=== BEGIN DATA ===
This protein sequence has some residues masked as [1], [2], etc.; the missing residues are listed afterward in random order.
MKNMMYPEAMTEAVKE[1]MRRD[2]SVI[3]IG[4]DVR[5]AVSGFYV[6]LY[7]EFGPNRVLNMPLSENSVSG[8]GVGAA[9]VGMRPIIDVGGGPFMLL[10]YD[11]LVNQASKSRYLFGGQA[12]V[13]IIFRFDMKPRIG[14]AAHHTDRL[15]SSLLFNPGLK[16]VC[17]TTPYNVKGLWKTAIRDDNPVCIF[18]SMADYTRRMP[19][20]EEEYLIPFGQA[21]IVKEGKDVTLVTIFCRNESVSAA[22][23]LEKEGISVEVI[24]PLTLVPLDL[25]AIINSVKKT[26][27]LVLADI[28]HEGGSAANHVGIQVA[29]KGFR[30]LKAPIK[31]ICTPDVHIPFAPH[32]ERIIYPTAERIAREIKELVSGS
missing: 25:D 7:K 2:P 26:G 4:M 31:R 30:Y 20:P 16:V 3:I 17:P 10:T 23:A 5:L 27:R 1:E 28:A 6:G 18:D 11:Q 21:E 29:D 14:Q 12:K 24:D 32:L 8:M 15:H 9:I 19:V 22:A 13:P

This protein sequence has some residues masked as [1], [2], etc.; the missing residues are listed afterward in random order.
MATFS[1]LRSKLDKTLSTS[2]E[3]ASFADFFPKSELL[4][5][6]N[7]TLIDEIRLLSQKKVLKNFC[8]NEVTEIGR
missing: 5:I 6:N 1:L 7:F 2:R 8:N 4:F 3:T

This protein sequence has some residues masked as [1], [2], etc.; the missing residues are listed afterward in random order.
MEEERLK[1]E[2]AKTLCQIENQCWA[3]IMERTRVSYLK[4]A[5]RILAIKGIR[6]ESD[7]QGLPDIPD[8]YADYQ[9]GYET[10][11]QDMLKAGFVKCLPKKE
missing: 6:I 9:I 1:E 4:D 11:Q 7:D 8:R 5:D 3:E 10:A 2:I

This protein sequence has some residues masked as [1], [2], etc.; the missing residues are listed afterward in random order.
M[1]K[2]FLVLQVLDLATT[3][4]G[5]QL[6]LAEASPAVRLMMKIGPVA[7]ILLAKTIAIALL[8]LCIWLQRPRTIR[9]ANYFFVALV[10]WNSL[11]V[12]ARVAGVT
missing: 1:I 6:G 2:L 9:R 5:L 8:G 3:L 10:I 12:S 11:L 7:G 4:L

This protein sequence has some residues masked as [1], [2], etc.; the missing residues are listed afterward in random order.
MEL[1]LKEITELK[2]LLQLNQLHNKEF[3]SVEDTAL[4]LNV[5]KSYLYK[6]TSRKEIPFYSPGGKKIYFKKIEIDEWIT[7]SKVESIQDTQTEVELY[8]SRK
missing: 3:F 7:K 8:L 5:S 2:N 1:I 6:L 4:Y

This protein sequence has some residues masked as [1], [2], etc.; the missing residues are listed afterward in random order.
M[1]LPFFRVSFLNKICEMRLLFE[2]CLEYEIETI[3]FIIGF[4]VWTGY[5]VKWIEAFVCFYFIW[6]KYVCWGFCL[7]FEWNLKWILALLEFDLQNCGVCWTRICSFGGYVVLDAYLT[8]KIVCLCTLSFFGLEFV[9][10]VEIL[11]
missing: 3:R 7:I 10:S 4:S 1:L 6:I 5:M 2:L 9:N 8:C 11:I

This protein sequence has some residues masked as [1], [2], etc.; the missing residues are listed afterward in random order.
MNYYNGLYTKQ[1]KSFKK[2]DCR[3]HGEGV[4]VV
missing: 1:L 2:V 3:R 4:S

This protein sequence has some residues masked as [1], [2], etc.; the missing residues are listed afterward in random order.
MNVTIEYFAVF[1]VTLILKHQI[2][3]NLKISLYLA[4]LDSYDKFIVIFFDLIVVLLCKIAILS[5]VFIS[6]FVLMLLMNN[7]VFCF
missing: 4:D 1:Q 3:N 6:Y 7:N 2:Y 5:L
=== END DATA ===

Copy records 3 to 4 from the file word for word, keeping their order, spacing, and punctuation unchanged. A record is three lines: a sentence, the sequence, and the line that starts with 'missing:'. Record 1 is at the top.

This protein sequence has some residues masked as [1], [2], etc.; the missing residues are listed afterward in random order.
MEEERLK[1]E[2]AKTLCQIENQCWA[3]IMERTRVSYLK[4]A[5]RILAIKGIR[6]ESD[7]QGLPDIPD[8]YADYQ[9]GYET[10][11]QDMLKAGFVKCLPKKE
missing: 6:I 9:I 1:E 4:D 11:Q 7:D 8:R 5:D 3:E 10:A 2:I

This protein sequence has some residues masked as [1], [2], etc.; the missing residues are listed afterward in random order.
M[1]K[2]FLVLQVLDLATT[3][4]G[5]QL[6]LAEASPAVRLMMKIGPVA[7]ILLAKTIAIALL[8]LCIWLQRPRTIR[9]ANYFFVALV[10]WNSL[11]V[12]ARVAGVT
missing: 1:I 6:G 2:L 9:R 5:L 8:G 3:L 10:I 12:S 11:L 7:G 4:L